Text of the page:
Prescriptions for ADHD drugs double among adults

The number of U.S. adults and young adults receiving prescriptions for attention deficit hyperactivity disorder (ADHD) has nearly doubled over the past four years, The New York Times reported.

In new data released today, drug manager Express Scripts reported a 53 percent increase in ADHD prescriptions for adults and a 47 percent increase in ADHD prescriptions for young adults between 2008 and 2012. Overall, 2.6 million adults and 640,000 young adults received ADHD prescriptions in 2012. Additionally, 5.7 percent of all children ages 4 to 18 were being prescribed medications for the disorder in 2012, according to the report.

Furthermore, while prescriptions for men decrease after age 18,  there was an 85 percent increase in prescriptions for women ages 26-34. In women, ADHD tends to cause periods of inattentiveness, as opposed to hyperactivity – which may result in their symptoms going undiagnosed.

“[People] tend to think of ADHD as hyperactive, aggressive young boys climbing the walls at school and at home,” Dr. David Muzina, Express Scripts’ vice president of specialist practice, told “If you’re quietly daydreaming or inattentive, it may escape attention.”

Express Scripts processes prescriptions for 90 million Americans. Medications used to treat ADHD include stimulants like Adderall and Concerta, as well as newer nonstimulant formulations such as Strattera. While these drugs help manage symptoms like severe inattention and hyperactivity, they can also lead to side effects including sleep deprivation, appetite suppression and, rarely, addiction and hallucinations.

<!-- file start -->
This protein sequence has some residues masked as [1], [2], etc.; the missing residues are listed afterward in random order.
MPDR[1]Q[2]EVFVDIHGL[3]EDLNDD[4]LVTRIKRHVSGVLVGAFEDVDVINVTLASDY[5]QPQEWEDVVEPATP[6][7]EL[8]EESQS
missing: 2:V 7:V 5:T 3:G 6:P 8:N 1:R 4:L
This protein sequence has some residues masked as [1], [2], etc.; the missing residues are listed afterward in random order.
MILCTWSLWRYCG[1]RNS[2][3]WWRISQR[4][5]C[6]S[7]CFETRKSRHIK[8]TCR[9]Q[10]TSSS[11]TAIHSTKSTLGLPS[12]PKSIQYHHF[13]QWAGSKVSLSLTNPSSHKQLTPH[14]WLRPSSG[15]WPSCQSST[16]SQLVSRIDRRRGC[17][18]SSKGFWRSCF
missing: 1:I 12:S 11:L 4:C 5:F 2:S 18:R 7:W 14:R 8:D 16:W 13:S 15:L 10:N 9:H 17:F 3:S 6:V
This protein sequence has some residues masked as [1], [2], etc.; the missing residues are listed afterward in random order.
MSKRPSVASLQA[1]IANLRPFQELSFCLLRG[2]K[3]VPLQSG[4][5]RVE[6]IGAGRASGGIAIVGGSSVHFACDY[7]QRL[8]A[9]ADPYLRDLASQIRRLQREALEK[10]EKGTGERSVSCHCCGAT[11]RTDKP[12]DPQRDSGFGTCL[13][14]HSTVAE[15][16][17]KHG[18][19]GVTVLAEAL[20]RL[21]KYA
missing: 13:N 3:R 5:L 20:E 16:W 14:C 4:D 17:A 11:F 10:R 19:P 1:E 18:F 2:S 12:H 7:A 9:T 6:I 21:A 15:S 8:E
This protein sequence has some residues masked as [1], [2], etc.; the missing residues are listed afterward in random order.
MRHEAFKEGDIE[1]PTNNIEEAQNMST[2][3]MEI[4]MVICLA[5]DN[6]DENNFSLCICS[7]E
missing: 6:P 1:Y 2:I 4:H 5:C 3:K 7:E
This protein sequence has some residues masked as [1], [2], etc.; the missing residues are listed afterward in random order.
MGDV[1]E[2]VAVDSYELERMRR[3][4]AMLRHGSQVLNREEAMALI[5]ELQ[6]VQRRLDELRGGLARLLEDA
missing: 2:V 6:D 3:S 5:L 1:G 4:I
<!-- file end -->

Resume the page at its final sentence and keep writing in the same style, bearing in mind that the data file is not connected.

According to some experts, the report shows that ADHD is being overdiagnosed – and that drugs are being overprescribed.  

“It’s hard to dismiss the data in this report,” Brooke Molina, an associate professor of psychiatry at the University of Pittsburgh School of Medicine and one of the disorder’s leading researchers, told The New York Times. “There are limitations with every study, but it’s hard to do anything here but conclude that we have a continually forward-marching increase.”

Muzina emphasized the need for patients to be aware that a comprehensive diagnosis is needed before getting a prescription.

“From my perspective as a practicing psychiatrist and physician, if you go to the doctor and are handed a prescription for a stimulant after 15 minutes, I’d be hesitant to accept,” Muzina said. “There is some degree of this increase in trend that’s related to misdiagnosis or overdiagnosis.”

Others attribute the increases to a better understanding of the disorder—and an increasing awareness that ADHD affects adults, in addition to children. Some studies estimate about 10 million adults have ADHD.

“We still know that a majority of adults with ADHD. are untreated,” said Dr. Lenard A. Adler, director of the adult ADHD program at NYU Langone Medical Center.

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